Worldwide icon-chevron-right The world’s most spectacular ocean pools
Bronte Baths, Sydney
Photograph: Shutterstock

The world’s most spectacular ocean pools

Dotted along coastlines from Australia to Mexico, these open-air tidal pools bring serious style to sea swimming

By James Manning
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Oceans are not just our planet’s most precious resource: they’re also incredible places to take a dip. With no chlorine, no icky changing rooms and the ever-changing natural surroundings of tides, weather and sealife, swimming in the open sea is an addictive thrill. And if the water is cold, so much the better: chilly swims have been proven (by actual scientists!) to be good for your health.

But not every coastline is equal when it comes to swimming. Away from the world’s great beaches there are currents, high waves and hidden dangers that can make sea-swimming dangerous for landlubbers. Which is why savvy travellers need to know about these epic ocean pools dotted around the world’s coasts.

Filled by the tide or pumped-in seawater, some semi-natural and others manmade marvels, these bathing pools are havens for sea swimmers. They’re the best of both watery worlds, with safe, calm water plus the same jaw-dropping natural settings and views that make open-water swimming special. From the Pacific coast of Mexico to the Atlantic islands of Madeira and Tenerife, this is the definitive guide to the world’s most breathtaking ocean pools. Dive in!

The 15 most spectacular ocean pools in the world

Bronte Baths, Sydney
Bronte Baths, Sydney
Photograph: Shutterstock

1. Bronte Baths, Sydney

Australia

Saltwater swimmers are spoilt for choice in Sydney: the city is home to 35 ocean pools, more than anywhere else in the world. Bronte isn’t the most famous (that’d be its glamorous neighbour, Bondi Icebergs Pool), but with its cliff-hugging location, natural curves and 24-hour opening times, it could well be Sydney’s most beautiful place to watch the sun rise over the ocean.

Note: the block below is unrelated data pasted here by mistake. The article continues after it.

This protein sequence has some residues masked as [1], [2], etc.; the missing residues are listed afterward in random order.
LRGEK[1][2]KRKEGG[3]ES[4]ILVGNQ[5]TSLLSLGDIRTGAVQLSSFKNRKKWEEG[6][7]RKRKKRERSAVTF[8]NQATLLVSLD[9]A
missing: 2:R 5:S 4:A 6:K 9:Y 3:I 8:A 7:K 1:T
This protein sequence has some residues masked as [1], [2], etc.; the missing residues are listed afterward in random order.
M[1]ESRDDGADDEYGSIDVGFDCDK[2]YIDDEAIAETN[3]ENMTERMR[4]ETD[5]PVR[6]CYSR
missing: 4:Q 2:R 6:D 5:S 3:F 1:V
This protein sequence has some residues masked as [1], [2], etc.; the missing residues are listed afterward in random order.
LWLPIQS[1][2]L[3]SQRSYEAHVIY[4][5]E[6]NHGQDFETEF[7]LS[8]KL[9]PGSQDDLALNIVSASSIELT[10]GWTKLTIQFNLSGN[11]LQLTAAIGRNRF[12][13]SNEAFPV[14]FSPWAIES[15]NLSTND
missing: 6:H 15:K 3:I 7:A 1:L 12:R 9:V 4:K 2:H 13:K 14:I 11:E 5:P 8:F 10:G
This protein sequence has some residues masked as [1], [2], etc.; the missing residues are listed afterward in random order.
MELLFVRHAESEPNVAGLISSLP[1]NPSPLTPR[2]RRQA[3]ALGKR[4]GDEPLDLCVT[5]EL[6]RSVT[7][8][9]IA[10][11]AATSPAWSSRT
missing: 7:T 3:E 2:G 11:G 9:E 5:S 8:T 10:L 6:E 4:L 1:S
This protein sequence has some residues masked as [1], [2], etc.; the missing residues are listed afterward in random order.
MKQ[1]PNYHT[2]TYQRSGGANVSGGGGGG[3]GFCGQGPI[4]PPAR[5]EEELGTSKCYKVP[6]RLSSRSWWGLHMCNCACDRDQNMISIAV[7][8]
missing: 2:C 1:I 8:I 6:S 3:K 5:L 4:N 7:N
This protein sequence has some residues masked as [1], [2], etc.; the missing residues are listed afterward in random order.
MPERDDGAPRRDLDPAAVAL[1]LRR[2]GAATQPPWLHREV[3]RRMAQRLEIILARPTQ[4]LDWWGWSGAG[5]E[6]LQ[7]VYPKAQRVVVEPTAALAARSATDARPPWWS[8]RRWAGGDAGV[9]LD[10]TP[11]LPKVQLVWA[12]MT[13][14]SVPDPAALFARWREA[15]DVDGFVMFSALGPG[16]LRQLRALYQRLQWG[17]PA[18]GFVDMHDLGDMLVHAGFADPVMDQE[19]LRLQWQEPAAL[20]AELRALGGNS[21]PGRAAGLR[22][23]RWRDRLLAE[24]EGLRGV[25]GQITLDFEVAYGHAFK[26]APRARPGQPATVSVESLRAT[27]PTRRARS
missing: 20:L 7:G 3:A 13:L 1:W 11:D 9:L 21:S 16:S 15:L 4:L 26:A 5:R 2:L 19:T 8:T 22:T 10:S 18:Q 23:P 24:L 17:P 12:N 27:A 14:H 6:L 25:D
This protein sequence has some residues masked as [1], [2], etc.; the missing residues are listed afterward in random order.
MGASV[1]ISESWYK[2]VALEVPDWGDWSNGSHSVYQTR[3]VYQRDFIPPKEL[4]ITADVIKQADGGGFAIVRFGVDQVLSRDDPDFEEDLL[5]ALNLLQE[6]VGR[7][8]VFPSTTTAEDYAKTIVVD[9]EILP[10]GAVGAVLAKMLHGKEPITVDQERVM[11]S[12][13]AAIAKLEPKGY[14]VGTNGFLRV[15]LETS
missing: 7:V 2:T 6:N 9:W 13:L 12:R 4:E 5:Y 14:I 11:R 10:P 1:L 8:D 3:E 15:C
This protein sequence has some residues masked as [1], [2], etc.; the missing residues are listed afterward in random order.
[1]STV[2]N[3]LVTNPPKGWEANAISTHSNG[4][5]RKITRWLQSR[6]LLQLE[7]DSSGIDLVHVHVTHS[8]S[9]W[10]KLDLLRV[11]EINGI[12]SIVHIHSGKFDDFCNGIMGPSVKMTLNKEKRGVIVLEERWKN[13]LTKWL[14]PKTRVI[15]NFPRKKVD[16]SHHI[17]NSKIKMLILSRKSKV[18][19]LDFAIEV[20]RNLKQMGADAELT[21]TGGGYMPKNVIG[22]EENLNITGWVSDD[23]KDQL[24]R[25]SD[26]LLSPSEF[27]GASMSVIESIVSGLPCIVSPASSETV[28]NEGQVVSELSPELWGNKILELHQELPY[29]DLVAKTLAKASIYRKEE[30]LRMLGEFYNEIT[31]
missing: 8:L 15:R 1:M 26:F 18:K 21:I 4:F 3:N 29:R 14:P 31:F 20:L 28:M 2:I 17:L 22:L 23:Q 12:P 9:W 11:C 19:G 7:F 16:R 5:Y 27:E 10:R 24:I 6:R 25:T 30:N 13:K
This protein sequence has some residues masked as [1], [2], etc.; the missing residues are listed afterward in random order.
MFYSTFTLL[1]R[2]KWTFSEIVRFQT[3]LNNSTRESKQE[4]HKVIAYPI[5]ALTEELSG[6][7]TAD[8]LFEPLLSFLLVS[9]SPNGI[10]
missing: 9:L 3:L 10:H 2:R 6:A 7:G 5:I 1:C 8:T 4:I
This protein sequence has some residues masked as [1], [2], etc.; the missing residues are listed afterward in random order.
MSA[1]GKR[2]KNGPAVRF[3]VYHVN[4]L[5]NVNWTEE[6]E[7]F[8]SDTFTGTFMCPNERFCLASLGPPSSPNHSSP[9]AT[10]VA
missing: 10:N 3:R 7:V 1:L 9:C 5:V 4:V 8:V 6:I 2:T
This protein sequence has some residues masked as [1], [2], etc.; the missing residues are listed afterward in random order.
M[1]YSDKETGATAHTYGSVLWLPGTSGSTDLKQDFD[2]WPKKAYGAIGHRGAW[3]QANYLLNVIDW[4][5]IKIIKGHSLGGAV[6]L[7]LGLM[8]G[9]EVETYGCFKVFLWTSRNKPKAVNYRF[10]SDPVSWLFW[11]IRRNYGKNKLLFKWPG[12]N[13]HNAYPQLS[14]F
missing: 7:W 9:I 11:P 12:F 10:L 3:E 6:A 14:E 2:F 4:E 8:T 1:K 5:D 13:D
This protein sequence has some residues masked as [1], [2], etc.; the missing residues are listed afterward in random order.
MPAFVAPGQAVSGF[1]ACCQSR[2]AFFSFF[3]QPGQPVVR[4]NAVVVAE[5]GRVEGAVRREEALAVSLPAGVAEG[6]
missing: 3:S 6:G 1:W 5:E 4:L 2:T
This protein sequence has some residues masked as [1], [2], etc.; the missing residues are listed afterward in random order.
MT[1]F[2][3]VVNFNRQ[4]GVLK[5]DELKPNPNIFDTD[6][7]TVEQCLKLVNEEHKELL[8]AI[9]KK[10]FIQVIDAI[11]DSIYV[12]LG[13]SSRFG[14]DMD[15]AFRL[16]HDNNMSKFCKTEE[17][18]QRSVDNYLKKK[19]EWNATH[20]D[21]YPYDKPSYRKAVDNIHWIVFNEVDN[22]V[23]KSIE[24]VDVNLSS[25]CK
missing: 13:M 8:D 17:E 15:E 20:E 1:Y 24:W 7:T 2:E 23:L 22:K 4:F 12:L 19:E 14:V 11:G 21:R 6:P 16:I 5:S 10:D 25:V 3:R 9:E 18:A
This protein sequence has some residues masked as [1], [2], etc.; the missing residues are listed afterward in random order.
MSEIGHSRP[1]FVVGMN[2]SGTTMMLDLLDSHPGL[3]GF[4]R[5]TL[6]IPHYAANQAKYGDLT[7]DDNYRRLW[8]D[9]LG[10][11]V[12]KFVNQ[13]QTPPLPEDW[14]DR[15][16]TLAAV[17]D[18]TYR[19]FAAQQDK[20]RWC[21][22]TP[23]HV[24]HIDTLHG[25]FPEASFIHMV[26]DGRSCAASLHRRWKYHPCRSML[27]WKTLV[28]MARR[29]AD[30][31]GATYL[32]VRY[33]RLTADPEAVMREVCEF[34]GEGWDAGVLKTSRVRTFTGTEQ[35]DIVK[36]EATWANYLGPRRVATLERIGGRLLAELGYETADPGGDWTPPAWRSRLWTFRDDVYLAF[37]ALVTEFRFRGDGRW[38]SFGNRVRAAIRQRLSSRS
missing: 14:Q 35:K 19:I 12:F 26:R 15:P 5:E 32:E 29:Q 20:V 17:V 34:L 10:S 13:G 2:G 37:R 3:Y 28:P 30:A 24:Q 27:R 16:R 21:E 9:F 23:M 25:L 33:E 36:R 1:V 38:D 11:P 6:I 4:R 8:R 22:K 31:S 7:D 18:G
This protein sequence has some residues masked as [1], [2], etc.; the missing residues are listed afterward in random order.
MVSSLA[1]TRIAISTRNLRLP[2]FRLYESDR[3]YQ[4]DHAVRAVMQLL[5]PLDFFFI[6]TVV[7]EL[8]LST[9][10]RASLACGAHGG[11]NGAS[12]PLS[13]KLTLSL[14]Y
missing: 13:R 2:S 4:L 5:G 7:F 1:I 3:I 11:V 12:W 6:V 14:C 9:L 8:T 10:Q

Piscina das Marés, Leça da Palmeira
Piscina das Marés, Leça da Palmeira
Photograph: Federico Fioravanti / Shutterstock.com

2. Piscina das Marés, Porto

Portugal

Not just a stunning spot for a dip, Piscina das Marés (in Leça da Palmeira, on the outskirts of Porto) is also an architectural marvel: its angular concrete frame was an early work by starchitect Álvaro Siza. In fact, Siza grew up ten minutes away in Matosinhos – which might explain the intimate way that the pools and ramps of the Piscina das Marés melt into the rocky Atlantic coast.

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Carpa Olivera ocean pool, Mazatlán
Carpa Olivera ocean pool, Mazatlán
Photograph: Flickr/Spiros Alexis Paganopulos

3. Carpa Olivera, Mazatlán

Mexico

Chilean traveller Antonio Olivera created this incredible seaside structure back in 1914 in his adopted hometown of Mazatlán. The pool, with its distinctive spiral slide, was restored in 2015. Now it’s a dreamy place to watch the sun set over the Pacific.

Bude Sea Pool, Cornwall
Bude Sea Pool, Cornwall
Photograph: Shutterstock

4. Bude Sea Pool, Cornwall

UK

The county of Cornwall has some of the UK’s sunniest weather, and Bude Sea Pool is the spot to soak it up. Built on Summerleaze Beach in 1930, it’s the centre of a sandy cove, with spectacular Cornish skies watching over colourful beach huts, the crenellated ramparts of Bude Castle and the town’s distinctive Pepper Pot storm shelter.

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Kastrup Søbad, Copenhagen
Kastrup Søbad, Copenhagen
Photograph: Shutterstock

5. Kastrup Søbad, Copenhagen

Denmark

Jutting out into the Øresund Sound, the Kastrup sea bath has been open to Copenhagen’s sea-swimmers since 2004. Despite the Nordic latitude, the sea here can be surprisingly warm – especially since the circular shape of the Søbad is designed to keep the wind off. Of course, this being design-mad Denmark, it looks great too.

Kitsilano Pool, Vancouver
Kitsilano Pool, Vancouver
Photograph: Shutterstock

6. Kitsilano Pool, Vancouver

Canada

Known by Vancouverites as ‘Kits Pool’, this bayside swimming spot is nearly three times as long as an Olympic pool – and it’s heated to boot. Add in incredible views across to the city’s West End and we’ve all got at least one good reason to be jealous of Vancouver.

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Nun’s Pool, County Donegal
Nun’s Pool, County Donegal
Photograph: Shutterstock

7. Nun’s Pool, County Donegal